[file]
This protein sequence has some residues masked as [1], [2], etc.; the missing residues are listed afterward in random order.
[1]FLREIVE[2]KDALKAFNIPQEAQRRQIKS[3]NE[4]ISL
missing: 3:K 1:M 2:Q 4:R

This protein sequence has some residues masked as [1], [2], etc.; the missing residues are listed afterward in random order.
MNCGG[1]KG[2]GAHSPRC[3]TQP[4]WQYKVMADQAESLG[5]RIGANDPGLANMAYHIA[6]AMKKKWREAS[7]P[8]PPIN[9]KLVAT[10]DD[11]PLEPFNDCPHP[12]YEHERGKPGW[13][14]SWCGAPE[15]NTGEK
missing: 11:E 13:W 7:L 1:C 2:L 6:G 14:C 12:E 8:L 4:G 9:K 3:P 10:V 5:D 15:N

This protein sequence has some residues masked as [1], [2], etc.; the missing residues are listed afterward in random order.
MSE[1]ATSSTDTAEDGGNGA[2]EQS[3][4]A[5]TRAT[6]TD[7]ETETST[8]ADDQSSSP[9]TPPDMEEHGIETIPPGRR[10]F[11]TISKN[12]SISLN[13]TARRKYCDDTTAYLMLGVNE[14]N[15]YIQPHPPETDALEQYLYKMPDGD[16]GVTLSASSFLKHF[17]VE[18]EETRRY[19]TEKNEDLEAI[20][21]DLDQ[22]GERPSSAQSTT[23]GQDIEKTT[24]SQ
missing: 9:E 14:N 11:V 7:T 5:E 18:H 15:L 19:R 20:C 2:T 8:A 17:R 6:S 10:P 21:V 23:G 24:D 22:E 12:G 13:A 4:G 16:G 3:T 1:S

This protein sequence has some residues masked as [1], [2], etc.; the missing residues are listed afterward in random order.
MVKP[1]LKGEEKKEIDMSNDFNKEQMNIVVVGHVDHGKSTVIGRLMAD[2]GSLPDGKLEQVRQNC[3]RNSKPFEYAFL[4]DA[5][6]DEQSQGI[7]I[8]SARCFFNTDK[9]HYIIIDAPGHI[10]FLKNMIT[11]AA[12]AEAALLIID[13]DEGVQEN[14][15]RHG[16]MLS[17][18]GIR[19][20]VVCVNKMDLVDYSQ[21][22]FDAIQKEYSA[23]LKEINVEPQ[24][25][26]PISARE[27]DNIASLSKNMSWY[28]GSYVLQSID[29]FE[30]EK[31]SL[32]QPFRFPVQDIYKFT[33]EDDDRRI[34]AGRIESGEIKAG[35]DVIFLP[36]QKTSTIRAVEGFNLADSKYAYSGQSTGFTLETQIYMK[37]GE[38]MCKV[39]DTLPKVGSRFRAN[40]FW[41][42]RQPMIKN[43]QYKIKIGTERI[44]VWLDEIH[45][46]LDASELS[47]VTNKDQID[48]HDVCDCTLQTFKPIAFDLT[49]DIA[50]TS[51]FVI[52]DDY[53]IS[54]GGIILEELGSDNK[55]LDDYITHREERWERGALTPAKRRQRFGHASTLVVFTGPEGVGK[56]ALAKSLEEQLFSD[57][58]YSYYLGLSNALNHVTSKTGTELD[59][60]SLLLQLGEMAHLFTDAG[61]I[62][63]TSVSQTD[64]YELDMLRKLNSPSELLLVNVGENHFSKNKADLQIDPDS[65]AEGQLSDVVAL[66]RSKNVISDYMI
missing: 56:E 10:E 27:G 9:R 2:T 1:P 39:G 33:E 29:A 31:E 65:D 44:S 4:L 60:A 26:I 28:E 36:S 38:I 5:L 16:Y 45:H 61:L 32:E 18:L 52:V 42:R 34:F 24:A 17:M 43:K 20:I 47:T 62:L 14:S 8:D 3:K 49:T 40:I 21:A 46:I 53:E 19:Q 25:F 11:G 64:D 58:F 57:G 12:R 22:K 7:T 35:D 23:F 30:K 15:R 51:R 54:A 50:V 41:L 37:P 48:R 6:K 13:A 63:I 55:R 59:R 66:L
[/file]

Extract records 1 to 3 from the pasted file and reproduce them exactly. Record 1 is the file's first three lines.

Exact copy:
This protein sequence has some residues masked as [1], [2], etc.; the missing residues are listed afterward in random order.
[1]FLREIVE[2]KDALKAFNIPQEAQRRQIKS[3]NE[4]ISL
missing: 3:K 1:M 2:Q 4:R

This protein sequence has some residues masked as [1], [2], etc.; the missing residues are listed afterward in random order.
MNCGG[1]KG[2]GAHSPRC[3]TQP[4]WQYKVMADQAESLG[5]RIGANDPGLANMAYHIA[6]AMKKKWREAS[7]P[8]PPIN[9]KLVAT[10]DD[11]PLEPFNDCPHP[12]YEHERGKPGW[13][14]SWCGAPE[15]NTGEK
missing: 11:E 13:W 7:L 1:C 2:L 6:G 14:C 12:E 8:L 4:G 9:K 3:P 10:V 5:D 15:N

This protein sequence has some residues masked as [1], [2], etc.; the missing residues are listed afterward in random order.
MSE[1]ATSSTDTAEDGGNGA[2]EQS[3][4]A[5]TRAT[6]TD[7]ETETST[8]ADDQSSSP[9]TPPDMEEHGIETIPPGRR[10]F[11]TISKN[12]SISLN[13]TARRKYCDDTTAYLMLGVNE[14]N[15]YIQPHPPETDALEQYLYKMPDGD[16]GVTLSASSFLKHF[17]VE[18]EETRRY[19]TEKNEDLEAI[20][21]DLDQ[22]GERPSSAQSTT[23]GQDIEKTT[24]SQ
missing: 9:E 14:N 11:V 7:T 5:E 18:H 15:L 19:R 20:C 2:T 8:A 17:R 6:S 10:P 21:V 23:G 24:D 22:E 12:G 13:A 4:G 16:G 3:T 1:S